She also accused the women of using the public attention created by #MeToo to maximize their publicity.

“These actresses kept their silence for decades and then only spoke when they knew they would get maximum exposure - and when there was as good as no chance that their accusations could be checked,” she wrote.

Friedrichsen also compared the accusations to another case which has been cited frequently in Germany since #MeToo started making headlines in the autumn - that of Jörg Kachelmann.

The Swiss weatherman was accused by several women in 2010 of sexual assault and the women's allegations were extensively reported in the media. Kachelmann spent four months in German custody as the claims were investigated.

But prosecutors dropped the case after establishing that his chief accuser had inflicted the wounds herself, which she claimed had resulted from the rape. The case also caused scandal when it was found out that the magazine Bunte had paid women €50,000 to publicize their allegations.

Kachelmann is still trying to repair the damage to his reputation.

According to Friedrichsen, both Kachelmann and Wedel have become targets for “the #MeToo propagandists” because of their sexual morals. Both men are known to have had relationships with many women - Wedel has six children, each with a different woman.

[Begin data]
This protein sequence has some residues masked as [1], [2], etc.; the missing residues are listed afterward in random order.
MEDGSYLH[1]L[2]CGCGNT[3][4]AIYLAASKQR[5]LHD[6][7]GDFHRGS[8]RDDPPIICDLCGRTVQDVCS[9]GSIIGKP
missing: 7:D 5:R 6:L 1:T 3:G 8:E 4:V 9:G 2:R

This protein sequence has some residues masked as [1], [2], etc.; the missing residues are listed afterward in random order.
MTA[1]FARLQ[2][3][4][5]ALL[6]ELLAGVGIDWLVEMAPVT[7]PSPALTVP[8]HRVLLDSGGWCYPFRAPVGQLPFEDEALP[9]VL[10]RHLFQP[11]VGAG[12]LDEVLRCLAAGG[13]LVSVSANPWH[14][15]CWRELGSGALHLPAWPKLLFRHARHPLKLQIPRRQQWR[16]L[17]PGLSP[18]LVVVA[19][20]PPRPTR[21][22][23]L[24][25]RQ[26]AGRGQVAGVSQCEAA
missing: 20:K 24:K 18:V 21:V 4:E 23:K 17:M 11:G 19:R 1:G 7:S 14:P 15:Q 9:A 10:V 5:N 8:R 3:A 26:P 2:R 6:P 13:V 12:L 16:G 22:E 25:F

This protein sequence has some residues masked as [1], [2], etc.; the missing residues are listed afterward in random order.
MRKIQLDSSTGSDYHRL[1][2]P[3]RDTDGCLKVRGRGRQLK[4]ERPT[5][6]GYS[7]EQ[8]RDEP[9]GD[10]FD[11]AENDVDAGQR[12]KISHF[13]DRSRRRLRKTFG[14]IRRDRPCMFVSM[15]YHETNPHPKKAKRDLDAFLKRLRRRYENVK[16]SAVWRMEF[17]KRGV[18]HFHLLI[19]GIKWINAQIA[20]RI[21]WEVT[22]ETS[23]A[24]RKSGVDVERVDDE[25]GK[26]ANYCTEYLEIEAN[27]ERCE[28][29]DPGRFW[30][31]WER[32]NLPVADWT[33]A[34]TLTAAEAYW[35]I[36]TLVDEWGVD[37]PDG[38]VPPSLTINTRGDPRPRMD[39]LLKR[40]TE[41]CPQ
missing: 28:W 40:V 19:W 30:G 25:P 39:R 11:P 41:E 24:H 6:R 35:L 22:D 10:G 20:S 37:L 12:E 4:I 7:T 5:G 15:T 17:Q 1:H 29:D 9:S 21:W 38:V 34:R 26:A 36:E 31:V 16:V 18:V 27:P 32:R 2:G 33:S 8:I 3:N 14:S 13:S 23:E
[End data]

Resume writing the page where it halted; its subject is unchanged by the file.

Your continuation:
‘False accusations are high'

The accusation of trial by media has also met with resonance in legal circles. Alexander Stevens, a Munich lawyer who specializes in sexual assault cases, complained in an article for anwalt.de that the #MeToo debate was making a mockery of the presumption of innocence.

Academic studies have found that around 4 percent of rape investigations in Germany are dropped because investigators have found that the accusation was false. But Stevens dismisses these figures, arguing that in roughly half of all cases examined by doctors in Germany the alleged victim likely made up the claims. He warned that, under these circumstances, it was reckless to make hasty judgements on sexual assault cases.

Stevens further complained that cases where court found that men had been falsely accused of sexual crimes were being ignored by the media, while mere allegations were enough to make headlines.

He argued that it is particularly important to uphold the statute of limitations, as “it is difficult or impossible to prove sexual crimes 10, 20 or 30 years later when there are no witnesses or proof. In no other crime are false statements - intentional or otherwise - more likely.”

Not everyone agrees though.

NetzwerkB, an association for sexual violence victims, called last week for the end to limitation periods for acts of sexual harassment and assault.

“By abolishing the limitation periods, all old cases for which proof is possible could be investigated, and it would send a clear signal to society that violence is not considered acceptable and that victims are not forced to remain silent,” the organization said.